The biggest challenge that I find most people have when it comes to selling is understanding the difference between a solution, and a problem.

And most people when they sell, they spend absolutely no time getting to know the individual that they’re selling to. They spend all this time preparing their pitch and going in there and getting ready to deliver their pitch.

But they don’t actually understand the context of the situation that they’re actually trying to serve.

And I think for the longest time, dysfunctional selling has been evident in our marketplace, not just in its practice, but also, especially in its training. Where people are taught these, “always be closing”, “high pressure” tactics. That are really driven to show people how to get people to do things, in many cases, that they don’t want to do.

And this dysfunctional selling has almost given birth to this thing that I would call “dysfunctional buying”.

And dysfunctional buying is where people become so used to, they’re so conditioned to being lied to. They’re so conditioned to being manipulated that they actually stop being honest with the person that’s trying to help them.

That in turn creates this conflict where neither party leaves any sales situation feeling satisfied. If anything, they leave it feeling empty.

And I think the biggest way that we can overcome this is first of all, behaving like specialists, like people who actually are sales professionals. And to do that, in order to be a specialist, you need to learn how to ask a lot of really good quality questions.

And stop using this, and start using this. And really get clear on what the biggest issues that people have, but not only what their issues are, but how it’s impacting them.

Like, what is the financial cost? What is the mental cost? What is the emotional cost? How is it affecting their family? How are these issues that they’re having right now, that you can help with, how are they actually affecting them as a human being?

And what is the impact of that? And if you can get the financial impact of that, when it comes to closing someone, when it comes to offering a solution that has a price tag attached to it.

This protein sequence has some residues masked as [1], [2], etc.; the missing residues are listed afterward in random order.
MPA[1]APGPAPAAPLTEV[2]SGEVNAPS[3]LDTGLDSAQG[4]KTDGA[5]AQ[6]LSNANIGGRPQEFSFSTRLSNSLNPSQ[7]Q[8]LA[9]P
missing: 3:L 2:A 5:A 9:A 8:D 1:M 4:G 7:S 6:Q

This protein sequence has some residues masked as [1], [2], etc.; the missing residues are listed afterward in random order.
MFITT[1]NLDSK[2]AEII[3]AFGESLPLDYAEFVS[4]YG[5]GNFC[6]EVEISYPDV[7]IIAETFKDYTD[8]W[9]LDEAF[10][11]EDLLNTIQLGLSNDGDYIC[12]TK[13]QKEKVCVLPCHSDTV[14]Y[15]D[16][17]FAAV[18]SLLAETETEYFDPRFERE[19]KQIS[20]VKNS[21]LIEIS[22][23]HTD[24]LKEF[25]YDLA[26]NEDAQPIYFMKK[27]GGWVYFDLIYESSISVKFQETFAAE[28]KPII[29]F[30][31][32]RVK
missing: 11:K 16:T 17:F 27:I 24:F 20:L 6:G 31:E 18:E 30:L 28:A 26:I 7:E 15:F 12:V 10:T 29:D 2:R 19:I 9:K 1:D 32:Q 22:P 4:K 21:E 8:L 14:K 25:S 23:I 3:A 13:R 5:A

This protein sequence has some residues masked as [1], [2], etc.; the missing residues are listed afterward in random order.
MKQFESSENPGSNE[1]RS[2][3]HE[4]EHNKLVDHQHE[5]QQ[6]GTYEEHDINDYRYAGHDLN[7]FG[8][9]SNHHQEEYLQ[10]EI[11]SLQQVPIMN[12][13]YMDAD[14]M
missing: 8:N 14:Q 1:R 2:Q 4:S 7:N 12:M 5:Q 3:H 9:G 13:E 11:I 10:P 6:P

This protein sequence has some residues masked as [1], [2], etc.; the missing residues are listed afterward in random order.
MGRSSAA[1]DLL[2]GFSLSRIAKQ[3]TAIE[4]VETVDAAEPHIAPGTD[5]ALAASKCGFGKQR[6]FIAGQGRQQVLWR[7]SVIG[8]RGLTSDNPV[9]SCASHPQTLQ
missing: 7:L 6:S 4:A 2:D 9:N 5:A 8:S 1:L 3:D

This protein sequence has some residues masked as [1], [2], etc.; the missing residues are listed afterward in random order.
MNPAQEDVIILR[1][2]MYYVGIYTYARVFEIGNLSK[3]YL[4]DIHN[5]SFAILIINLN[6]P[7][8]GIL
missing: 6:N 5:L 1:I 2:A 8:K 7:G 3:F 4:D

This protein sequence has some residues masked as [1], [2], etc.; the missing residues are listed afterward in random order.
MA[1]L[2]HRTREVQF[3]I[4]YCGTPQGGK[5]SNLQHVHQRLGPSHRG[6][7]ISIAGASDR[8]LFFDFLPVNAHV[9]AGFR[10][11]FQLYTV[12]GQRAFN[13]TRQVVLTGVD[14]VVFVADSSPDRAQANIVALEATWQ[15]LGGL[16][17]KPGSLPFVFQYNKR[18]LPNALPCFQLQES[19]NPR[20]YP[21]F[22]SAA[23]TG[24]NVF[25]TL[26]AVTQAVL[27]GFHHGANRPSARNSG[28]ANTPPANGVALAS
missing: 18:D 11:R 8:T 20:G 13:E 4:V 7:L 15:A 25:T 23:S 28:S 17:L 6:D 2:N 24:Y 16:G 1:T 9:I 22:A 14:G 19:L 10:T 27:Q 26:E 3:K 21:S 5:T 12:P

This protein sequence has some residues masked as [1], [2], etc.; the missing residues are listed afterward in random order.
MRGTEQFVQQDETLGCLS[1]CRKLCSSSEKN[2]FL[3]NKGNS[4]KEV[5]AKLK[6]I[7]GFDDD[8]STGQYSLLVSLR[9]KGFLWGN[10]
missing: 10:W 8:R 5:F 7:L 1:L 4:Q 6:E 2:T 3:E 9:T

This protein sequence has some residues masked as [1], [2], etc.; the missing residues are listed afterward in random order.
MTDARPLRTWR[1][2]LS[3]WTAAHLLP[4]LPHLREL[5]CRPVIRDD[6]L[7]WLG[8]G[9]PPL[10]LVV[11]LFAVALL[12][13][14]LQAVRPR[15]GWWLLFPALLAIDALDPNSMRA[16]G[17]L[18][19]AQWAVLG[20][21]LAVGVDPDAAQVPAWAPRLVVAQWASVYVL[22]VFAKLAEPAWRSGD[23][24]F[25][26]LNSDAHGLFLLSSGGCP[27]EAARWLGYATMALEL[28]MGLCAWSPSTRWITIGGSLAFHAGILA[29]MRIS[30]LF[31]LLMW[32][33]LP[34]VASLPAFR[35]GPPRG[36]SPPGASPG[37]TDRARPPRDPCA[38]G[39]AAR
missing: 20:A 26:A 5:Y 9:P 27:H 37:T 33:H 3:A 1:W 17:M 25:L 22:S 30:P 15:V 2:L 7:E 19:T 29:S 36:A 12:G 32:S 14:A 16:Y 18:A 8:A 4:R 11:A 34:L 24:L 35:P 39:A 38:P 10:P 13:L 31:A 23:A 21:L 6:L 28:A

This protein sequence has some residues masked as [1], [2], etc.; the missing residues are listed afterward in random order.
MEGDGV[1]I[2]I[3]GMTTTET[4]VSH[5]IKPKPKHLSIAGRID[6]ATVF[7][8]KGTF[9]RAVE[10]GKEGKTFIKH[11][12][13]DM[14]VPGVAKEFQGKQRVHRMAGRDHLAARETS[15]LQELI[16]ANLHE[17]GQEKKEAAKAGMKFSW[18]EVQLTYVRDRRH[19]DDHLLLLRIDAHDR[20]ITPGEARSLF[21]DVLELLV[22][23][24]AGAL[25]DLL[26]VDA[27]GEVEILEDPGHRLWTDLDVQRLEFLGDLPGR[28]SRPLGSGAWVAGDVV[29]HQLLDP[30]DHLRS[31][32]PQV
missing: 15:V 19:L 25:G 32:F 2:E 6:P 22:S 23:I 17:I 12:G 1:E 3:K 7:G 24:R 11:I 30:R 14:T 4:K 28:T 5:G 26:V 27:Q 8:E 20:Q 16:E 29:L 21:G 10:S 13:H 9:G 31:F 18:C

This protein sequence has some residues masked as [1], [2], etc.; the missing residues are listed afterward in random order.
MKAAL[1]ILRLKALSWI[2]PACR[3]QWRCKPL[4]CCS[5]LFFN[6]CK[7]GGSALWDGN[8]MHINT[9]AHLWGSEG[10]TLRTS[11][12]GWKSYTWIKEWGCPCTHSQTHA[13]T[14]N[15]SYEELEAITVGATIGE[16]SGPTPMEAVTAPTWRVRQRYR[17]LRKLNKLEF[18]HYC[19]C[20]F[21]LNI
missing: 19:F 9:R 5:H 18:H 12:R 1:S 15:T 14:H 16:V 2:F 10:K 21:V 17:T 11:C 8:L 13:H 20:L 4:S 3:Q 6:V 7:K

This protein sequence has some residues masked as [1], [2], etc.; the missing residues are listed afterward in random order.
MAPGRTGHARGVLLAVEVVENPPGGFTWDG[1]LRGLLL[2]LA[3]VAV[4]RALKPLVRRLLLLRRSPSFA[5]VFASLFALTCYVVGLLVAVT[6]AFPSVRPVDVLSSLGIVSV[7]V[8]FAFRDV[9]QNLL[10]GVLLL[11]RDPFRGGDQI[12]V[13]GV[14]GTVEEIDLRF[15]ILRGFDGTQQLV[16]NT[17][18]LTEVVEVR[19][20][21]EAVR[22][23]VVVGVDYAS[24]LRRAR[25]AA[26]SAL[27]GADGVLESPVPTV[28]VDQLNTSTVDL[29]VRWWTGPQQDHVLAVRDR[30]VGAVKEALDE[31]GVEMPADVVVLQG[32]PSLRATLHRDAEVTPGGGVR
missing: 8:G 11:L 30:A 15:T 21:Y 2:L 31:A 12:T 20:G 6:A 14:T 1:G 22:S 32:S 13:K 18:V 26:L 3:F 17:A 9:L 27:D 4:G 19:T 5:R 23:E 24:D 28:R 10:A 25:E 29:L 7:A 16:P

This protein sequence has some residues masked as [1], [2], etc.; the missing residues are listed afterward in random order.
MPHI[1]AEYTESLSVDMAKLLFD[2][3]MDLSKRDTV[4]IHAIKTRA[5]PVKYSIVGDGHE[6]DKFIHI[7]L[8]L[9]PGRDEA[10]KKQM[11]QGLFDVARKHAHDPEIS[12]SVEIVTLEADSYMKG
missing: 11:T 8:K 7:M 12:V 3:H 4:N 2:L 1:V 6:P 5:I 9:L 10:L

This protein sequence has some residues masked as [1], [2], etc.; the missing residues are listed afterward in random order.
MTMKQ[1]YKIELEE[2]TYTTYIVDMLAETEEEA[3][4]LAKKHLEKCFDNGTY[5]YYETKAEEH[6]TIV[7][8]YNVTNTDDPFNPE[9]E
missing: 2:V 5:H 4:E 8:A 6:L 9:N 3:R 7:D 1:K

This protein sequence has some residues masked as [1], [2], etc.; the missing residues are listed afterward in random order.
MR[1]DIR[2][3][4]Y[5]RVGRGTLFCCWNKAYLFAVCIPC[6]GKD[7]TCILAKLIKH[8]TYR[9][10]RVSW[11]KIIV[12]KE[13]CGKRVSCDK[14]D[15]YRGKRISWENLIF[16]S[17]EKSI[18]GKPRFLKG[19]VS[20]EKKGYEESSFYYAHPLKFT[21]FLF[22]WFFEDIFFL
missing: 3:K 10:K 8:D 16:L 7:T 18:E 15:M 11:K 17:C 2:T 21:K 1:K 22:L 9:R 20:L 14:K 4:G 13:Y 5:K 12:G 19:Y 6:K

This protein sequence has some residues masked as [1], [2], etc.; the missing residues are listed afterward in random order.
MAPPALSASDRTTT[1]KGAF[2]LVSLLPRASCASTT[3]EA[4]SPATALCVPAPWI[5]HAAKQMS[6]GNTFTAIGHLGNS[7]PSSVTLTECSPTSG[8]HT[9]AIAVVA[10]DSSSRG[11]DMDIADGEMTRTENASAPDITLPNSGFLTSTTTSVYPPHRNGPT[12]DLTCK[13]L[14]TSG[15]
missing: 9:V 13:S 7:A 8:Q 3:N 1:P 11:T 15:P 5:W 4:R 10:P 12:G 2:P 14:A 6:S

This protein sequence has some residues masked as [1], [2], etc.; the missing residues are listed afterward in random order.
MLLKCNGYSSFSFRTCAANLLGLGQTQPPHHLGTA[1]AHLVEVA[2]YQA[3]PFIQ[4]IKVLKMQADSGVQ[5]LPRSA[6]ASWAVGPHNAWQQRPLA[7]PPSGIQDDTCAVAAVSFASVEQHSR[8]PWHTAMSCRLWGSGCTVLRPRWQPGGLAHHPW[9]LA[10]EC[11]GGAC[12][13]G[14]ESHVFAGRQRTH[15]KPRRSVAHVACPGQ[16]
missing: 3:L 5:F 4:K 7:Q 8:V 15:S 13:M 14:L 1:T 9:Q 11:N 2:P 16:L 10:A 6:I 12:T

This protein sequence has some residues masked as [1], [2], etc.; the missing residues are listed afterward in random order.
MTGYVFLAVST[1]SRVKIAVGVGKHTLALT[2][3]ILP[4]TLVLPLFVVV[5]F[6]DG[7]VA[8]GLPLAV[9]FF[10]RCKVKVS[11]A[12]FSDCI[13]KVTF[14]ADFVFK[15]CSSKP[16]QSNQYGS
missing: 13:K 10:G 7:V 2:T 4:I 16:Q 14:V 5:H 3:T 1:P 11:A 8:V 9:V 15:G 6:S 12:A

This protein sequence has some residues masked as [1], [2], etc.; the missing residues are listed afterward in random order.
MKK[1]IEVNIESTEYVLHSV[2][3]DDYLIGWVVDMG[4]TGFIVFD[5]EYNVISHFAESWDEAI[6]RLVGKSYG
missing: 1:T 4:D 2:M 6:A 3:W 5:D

It?s effortless to close someone who has a problem that has a financial impact that is measurable, that is many, many times the cost of the investment.

So, I think the biggest challenge that we have as salespeople, as professional salespeople, is learning how to shut up and stop pitching. And understand that solutions have no value, they have none whatsoever. None. Nada!

Solutions only derive their value from the problems that they solve.

But if you can’t identify what people’s problems are, and then really identify the financial impact of those problems, but also then look at the fringe impact, on their family, their health and other things that are important. Other values too. Then how do you expect to actually get people to trust you and buy from you?

You know it’s very easy to separate yourself from everyone else in the sales environment right now.

And that’s, first of all, to act like a specialist, but second of all, genuinely care about the people that you’re trying to help.

And sales, in my book, is not about trying to sell something to someone that they don’t need. It’s about trying to help someone succeed. And if your product, and your service, can help someone succeed. And the problems that they have and the impact of those problems, and the cost of those problems are well in excess of the price of your solution or the investment of your solution.

It’s a no-brainer. It’s an easy game. Solutions have no value – they only draw their value from the problems they can solve. Stop pitching, start listening.

Kerwin Rae